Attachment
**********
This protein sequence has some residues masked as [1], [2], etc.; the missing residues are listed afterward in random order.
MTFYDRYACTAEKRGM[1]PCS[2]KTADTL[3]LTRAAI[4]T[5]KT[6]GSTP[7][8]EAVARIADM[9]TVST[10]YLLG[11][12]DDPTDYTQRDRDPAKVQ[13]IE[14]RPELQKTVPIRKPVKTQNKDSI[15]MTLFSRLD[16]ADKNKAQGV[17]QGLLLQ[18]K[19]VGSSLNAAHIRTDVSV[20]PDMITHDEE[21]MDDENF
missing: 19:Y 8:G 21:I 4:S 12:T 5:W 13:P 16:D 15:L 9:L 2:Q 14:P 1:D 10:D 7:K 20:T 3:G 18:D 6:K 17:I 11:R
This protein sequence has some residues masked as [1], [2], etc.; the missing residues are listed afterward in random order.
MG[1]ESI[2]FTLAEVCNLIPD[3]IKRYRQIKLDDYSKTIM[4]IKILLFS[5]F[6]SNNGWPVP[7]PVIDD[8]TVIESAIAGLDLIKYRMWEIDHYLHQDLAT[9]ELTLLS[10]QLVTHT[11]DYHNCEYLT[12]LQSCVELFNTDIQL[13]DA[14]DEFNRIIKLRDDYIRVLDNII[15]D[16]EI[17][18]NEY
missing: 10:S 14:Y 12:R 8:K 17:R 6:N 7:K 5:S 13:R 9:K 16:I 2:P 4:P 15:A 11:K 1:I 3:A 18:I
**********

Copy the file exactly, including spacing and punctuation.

This protein sequence has some residues masked as [1], [2], etc.; the missing residues are listed afterward in random order.
MTFYDRYACTAEKRGM[1]PCS[2]KTADTL[3]LTRAAI[4]T[5]KT[6]GSTP[7][8]EAVARIADM[9]TVST[10]YLLG[11][12]DDPTDYTQRDRDPAKVQ[13]IE[14]RPELQKTVPIRKPVKTQNKDSI[15]MTLFSRLD[16]ADKNKAQGV[17]QGLLLQ[18]K[19]VGSSLNAAHIRTDVSV[20]PDMITHDEE[21]MDDENF
missing: 19:Y 8:G 21:I 4:S 12:T 5:W 13:P 16:D 15:L 9:L 2:Q 14:P 1:D 10:D 7:K 20:T 3:G 18:D 6:K 17:I 11:R
This protein sequence has some residues masked as [1], [2], etc.; the missing residues are listed afterward in random order.
MG[1]ESI[2]FTLAEVCNLIPD[3]IKRYRQIKLDDYSKTIM[4]IKILLFS[5]F[6]SNNGWPVP[7]PVIDD[8]TVIESAIAGLDLIKYRMWEIDHYLHQDLAT[9]ELTLLS[10]QLVTHT[11]DYHNCEYLT[12]LQSCVELFNTDIQL[13]DA[14]DEFNRIIKLRDDYIRVLDNII[15]D[16]EI[17][18]NEY
missing: 10:S 14:Y 12:R 8:K 17:R 6:N 7:K 5:S 13:R 9:K 16:I 2:P 4:P 15:A 11:K 1:I 3:A 18:I